But there isn't a very liberal government in Pakistan at the moment as well…
    That's true. But India is known for its secularism, for its tolerance. India is a bigger and a richer country. It is a bigger democracy and should act like the bigger brother and extend a hand of friendship. Pakistan is willing to reach out.
    What are your views on the ongoing talks between Washington and the Taliban? Islamabad is trying to broker a deal between the two parties, but it seems that the Afghan government is being sidelined. Do you think that the exclusion of Kabul from these talks could create a problem in the future?
    Absolutely. It is vital that the solution to the Afghan conflict is Afghan-led and Afghan-owned. Without that it will be difficult to achieve positive and sustainable results. US President Donald Trump's efforts for unilateral talks with the Taliban came as a surprise not only for the Afghan government and Pakistan but also for members of Mr. Trump's own cabinet. But I think this is once again aimed at the domestic audience. Trump wants to be seen as a president who is trying to get out of Afghanistan.
    But that's not how conflicts are resolved. Afghanistan needs a plan for reconciliation, but reconciliation should not be capitulation. You can't just cut and run. Mr. Colin Powell, former secretary of state, put it very well: "You break it, you fix it." Washington should look at it as an opportunity to enhance its economic cooperation in the region, and also looks for a plan for reconstruction in the region. The US should not leave the region in a mess – the one we saw in Iraq with the emergence of "Islamic State" (IS).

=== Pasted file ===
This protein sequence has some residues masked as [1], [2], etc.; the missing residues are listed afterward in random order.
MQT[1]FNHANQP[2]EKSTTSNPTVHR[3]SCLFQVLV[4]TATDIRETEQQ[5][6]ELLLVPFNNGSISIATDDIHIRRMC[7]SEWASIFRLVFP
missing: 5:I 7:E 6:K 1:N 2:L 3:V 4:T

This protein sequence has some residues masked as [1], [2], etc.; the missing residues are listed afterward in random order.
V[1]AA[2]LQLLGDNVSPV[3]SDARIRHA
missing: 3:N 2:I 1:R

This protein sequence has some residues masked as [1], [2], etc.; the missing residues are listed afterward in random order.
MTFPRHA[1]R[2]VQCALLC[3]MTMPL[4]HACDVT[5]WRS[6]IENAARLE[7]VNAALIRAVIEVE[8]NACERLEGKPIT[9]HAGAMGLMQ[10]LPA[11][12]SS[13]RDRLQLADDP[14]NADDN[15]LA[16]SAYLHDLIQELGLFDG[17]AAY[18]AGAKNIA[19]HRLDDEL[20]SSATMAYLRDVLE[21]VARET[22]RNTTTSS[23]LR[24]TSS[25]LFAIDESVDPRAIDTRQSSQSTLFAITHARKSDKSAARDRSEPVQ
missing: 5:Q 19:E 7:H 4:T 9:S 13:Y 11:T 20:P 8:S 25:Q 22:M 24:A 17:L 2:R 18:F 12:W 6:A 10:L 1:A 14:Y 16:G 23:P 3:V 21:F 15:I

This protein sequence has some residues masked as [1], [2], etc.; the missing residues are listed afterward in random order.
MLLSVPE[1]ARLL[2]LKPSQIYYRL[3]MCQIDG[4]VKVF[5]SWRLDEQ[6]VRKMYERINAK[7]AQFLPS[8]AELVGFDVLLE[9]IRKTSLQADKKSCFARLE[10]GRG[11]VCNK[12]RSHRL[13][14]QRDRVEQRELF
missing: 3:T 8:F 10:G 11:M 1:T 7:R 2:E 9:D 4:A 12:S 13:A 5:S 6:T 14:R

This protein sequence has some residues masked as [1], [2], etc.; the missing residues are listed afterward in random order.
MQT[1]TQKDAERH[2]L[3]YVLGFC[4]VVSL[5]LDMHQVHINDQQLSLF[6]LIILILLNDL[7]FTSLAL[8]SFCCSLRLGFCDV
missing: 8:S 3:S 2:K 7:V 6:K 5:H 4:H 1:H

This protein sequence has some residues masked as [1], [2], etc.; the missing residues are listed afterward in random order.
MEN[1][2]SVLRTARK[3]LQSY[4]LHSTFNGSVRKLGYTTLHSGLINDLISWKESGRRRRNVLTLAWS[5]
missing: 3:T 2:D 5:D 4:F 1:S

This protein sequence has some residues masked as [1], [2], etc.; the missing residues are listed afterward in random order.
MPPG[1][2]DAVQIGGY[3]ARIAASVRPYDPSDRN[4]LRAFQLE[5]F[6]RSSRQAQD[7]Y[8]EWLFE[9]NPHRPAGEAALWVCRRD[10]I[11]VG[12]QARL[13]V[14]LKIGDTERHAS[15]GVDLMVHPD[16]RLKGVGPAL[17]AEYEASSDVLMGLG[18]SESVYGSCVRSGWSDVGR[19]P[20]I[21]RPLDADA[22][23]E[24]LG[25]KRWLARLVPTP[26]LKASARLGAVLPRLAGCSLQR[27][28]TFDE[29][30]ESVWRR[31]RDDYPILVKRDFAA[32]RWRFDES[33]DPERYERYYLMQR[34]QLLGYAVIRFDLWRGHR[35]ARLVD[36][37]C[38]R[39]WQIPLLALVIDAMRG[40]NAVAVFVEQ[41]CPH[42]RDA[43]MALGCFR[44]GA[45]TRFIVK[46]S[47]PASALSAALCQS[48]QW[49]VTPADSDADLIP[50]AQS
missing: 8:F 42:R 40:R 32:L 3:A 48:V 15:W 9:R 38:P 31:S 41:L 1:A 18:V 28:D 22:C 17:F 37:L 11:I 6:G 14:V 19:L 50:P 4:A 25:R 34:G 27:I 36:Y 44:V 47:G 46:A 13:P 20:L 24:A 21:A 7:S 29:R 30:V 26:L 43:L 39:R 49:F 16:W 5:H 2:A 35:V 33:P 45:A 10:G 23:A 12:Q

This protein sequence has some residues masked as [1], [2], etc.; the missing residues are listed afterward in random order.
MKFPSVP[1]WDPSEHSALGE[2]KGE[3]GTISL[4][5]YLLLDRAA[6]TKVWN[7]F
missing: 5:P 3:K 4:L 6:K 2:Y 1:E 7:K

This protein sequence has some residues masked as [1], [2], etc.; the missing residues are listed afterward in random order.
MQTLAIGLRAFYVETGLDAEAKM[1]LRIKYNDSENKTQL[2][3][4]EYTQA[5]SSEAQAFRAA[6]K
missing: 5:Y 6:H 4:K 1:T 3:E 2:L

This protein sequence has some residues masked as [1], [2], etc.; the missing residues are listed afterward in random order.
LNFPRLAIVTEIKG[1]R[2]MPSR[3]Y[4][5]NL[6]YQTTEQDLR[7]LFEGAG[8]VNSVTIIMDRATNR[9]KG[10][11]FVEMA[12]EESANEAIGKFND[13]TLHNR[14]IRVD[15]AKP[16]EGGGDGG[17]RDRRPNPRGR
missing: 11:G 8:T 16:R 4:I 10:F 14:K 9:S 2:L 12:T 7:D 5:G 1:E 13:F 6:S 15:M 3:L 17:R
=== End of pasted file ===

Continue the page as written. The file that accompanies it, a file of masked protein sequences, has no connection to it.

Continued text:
There's lot of fatigue around the long Afghan conflict. It is there for the Afghan government, for the Taliban, for Pakistan, and also for the NATO and the US. We are looking at these developments with hope that here will be an exit strategy.
    You are quite a liberal politician and perhaps you should be able to answer this question in a better way than others. There is a lack of trust in the West regarding Pakistan. The international community does not buy the narrative about extremism that Pakistan gives out. Why is there a lack of understanding about how to define terrorism?
    We have a bad PR, I believe, particularly post Osama bin Laden assassination in Abbottabad. It comes down to a trust deficit. We can't get away from the accusations, of course. But my mother used to say that the time is running with the hare and hunting with the hound. Unfortunately, previous dictators damaged Pakistan's reputation, and obviously now the world demands proof of what we claim.
    We have to walk the walk, not for the West but for the sake of Pakistan. We have to confront violent extremism if we want all Pakistanis to get along rather than fighting among ourselves. These are own issues that we need to tackle for our own future. I believe that when we genuinely start tackling these issues and start seeing progress in Pakistan, the world will also see the difference. Then we can also see eye to eye to the international community.
    But that requires vigorous engagement with the world. Unfortunately, under Former PM Nawaz Sharif's tenure, we saw a dip in our engagement with the rest of the world. Mr. Khan has only been in government for six months but his approach to foreign policy is quite partisan as he has not taken parliament onboard. He did not visit the United Nations to put across Pakistan's point of view to the world. He has only visited countries in a very transactional manner where he is looking for financial aid. That is not how foreign policy and relations are built.